Of course they were. Players want to win and they know which players can help them do that. They know Golladay is too good to just stand on the sidelines and watch. In some ways it was more understandable and tolerable when Daboll froze out second-year pro Kadarius Toney, giving him just seven snaps in Week 1. Players get it when a decision is about getting a young player to buy into the program and do the right things.

They’re less understanding when it happens to a six-year-veteran and former Pro Bowler who they think can help them win.

Making it even harder to fathom, by all accounts — including Daboll’s — Golladay has handled his omission like a pro, doing what’s necessary behind the scenes and not speaking out, at least until Wednesday afternoon.

“That’s why it’s a little bit confusing,” Golladay said. “Because everybody in this building tells me I do everything the right way and be a pro at whatever I do. So it’s a little bit confusing.”

At the moment, Golladay’s confusion is just a minor inconvenience. The Giants are 2-0, so it’s hard to be critical of Daboll’s choices. Then again, the passing offense isn’t exactly lighting things up without him. They rank 31st in passing yards. Quarterback Daniel Jones has thrown for just 364. And James and Sills have combined for just 147 yards on 13 catches.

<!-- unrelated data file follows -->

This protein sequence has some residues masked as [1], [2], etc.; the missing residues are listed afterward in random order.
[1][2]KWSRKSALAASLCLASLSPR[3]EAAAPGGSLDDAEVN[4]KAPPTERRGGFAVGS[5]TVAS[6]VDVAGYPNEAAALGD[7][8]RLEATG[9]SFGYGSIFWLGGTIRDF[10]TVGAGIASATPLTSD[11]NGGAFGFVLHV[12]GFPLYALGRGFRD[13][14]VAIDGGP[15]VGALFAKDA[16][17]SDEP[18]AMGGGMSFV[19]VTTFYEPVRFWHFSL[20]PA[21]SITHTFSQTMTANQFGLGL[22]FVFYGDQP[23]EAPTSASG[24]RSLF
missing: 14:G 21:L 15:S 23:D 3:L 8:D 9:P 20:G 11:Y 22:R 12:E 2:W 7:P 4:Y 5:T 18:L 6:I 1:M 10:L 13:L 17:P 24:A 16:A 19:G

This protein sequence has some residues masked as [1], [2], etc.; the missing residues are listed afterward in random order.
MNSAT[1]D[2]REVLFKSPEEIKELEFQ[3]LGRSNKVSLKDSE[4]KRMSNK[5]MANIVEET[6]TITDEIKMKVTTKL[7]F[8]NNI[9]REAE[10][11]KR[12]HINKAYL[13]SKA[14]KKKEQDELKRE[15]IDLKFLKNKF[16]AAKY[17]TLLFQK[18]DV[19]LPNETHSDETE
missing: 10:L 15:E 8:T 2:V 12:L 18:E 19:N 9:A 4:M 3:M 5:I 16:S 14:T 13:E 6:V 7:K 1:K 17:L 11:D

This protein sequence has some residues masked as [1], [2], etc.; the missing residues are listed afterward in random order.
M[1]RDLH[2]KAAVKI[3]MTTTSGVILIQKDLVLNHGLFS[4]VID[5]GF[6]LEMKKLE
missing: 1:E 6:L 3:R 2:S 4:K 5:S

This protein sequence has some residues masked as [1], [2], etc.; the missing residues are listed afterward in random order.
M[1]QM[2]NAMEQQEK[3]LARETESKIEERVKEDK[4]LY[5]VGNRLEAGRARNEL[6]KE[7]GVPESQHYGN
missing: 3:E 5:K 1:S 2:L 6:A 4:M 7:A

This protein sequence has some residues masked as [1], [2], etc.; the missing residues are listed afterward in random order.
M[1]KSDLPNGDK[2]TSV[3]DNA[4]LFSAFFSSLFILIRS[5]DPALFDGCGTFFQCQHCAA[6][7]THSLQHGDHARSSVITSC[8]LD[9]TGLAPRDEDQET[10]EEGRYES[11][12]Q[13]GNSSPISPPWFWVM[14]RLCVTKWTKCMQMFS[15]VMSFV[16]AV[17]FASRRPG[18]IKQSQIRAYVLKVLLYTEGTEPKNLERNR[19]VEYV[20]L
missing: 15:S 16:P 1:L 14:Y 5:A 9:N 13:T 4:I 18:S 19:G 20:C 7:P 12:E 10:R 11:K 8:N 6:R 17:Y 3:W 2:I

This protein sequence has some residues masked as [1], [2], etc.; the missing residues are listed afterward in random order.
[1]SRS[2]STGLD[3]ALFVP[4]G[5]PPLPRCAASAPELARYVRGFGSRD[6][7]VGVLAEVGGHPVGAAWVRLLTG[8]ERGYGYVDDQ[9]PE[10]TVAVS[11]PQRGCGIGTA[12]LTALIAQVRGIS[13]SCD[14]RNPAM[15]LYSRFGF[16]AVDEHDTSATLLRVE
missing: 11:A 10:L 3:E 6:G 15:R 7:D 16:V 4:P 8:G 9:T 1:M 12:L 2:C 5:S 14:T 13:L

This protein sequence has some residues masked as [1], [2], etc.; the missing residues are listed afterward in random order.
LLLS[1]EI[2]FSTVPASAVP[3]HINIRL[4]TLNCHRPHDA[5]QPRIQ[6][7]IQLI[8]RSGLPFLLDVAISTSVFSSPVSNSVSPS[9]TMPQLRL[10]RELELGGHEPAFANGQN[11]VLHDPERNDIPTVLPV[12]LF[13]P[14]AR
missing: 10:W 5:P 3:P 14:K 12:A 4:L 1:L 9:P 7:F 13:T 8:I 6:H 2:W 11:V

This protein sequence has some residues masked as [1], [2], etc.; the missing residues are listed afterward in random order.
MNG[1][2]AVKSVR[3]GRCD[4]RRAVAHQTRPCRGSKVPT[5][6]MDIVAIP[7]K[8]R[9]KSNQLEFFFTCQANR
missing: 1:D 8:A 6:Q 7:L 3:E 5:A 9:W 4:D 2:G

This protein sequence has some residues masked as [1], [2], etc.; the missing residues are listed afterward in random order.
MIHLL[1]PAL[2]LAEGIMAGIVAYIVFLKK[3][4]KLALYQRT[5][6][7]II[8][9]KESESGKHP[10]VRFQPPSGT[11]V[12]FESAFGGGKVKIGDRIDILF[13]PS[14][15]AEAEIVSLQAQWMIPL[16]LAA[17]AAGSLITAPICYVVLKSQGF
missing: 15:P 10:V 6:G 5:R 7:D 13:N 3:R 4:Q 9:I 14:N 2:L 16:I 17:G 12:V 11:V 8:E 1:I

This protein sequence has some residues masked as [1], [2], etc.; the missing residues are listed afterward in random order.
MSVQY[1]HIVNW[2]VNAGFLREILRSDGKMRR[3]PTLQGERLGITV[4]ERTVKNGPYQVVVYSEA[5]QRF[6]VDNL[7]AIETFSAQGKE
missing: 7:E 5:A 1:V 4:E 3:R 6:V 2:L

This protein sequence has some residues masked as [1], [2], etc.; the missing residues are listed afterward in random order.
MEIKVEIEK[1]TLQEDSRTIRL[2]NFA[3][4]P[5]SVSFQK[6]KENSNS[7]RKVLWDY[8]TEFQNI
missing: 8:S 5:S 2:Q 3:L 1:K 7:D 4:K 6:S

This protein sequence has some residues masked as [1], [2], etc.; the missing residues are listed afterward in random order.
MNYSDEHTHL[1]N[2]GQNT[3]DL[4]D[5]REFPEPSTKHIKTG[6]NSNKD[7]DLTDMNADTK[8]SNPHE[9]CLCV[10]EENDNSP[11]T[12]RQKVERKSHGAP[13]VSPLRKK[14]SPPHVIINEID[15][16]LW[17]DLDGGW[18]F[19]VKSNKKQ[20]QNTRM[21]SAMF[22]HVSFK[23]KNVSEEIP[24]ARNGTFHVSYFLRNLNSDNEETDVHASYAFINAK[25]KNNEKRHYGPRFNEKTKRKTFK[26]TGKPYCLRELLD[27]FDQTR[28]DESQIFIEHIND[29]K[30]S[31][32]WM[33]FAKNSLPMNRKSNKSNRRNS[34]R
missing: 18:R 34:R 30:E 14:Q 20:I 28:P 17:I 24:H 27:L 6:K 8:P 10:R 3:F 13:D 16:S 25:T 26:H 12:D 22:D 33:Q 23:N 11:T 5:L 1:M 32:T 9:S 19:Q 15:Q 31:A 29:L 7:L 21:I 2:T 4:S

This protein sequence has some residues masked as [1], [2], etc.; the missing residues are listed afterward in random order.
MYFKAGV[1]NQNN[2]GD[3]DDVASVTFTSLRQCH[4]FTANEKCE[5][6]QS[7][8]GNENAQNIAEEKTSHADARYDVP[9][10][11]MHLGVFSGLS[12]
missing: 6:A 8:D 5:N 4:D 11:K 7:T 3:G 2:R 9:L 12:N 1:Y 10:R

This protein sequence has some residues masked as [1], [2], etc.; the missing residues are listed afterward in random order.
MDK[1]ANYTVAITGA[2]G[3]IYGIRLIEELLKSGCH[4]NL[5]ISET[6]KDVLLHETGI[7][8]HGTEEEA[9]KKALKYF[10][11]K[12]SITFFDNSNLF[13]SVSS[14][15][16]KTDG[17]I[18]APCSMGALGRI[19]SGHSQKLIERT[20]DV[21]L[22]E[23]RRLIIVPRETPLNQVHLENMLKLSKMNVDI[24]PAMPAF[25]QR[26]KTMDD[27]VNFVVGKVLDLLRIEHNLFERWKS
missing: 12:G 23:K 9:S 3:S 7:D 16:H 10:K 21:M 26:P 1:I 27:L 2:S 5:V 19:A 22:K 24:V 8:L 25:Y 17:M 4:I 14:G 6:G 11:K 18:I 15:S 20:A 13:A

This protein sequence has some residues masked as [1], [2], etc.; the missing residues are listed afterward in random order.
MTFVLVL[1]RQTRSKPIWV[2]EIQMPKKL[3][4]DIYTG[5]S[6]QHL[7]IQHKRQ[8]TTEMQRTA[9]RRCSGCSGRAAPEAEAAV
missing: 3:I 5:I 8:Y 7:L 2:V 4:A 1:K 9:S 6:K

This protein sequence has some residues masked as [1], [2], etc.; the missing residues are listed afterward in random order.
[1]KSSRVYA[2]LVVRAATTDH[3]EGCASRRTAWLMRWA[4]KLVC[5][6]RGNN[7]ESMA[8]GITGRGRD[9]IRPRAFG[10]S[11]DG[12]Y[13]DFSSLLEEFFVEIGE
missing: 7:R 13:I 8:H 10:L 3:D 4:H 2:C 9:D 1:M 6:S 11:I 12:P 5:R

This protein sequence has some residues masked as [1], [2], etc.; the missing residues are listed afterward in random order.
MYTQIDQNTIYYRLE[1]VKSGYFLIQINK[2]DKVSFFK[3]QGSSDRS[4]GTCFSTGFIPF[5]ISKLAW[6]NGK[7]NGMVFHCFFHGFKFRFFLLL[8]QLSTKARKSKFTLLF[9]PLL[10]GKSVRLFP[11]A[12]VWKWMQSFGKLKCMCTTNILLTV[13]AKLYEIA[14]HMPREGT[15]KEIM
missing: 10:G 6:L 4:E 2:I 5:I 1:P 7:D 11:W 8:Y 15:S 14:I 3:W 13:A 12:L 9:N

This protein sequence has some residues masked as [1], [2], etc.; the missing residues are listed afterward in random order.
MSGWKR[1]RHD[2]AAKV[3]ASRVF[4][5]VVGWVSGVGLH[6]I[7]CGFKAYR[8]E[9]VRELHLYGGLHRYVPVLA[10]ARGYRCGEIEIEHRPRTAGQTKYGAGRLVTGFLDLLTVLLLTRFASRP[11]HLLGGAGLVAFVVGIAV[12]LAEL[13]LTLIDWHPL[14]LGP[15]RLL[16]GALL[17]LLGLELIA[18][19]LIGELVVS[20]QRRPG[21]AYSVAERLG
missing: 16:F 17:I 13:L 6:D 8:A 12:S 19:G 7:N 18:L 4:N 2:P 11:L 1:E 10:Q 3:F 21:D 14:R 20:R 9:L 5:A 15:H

How long does anyone think Jones and the Giants can survive, let alone thrive, if two of their top receivers continue to be Sills and James. 

It’s hard to argue that the Giants’ two most talented receivers aren’t Golladay and Toney. Whether Daboll likes what he sees and hears from them in practice or behind the scenes, surely he has to know that two talents like that can help.

And if he doesn’t, his players surely do. 

No one’s going to revolt on the first-year coach over Golladay or Toney. They’ll accept the implied message that culture and chemistry are more important than immediate wins. Daboll and Schoen have made it clear they’re building for the long term. They’ll never admit it, but they know deep down that this team is unlikely to be a playoff contender this year.

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But that doesn’t erase the problem. Golladay just announced loudly and clearly that he won’t be quietly forced into obscurity. If he remains buried on the depth chart, you can bet he’ll speak out again. At some point, other players might even take his side. So yes, this could get much worse.

That leaves Daboll with only one solution. Golladay isn’t going anywhere. They’re all stuck in this unhappy marriage. So he may as well use him, put him on the field, have Jones throw in his direction and see if Golladay can turn it into something good.

If Golladay remains buried, it’ll only compound the problem, which will become a full-blown controversy when they inevitably start to lose. Maybe Daboll doesn’t care. Maybe this is all about doing what’s best for the future.

But it’s still a problem. And if Daboll didn’t know it before, he surely knows it now: The problem isn’t going away.

Ralph Vacchiano is the NFC East reporter for FOX Sports, covering the Washington Commanders, Philadelphia Eagles, New York Giants and Dallas Cowboys. He spent 22 years covering the Giants, Jets and NFL at large for SNY and the New York Daily News. He can be found on Twitter at @RalphVacchiano.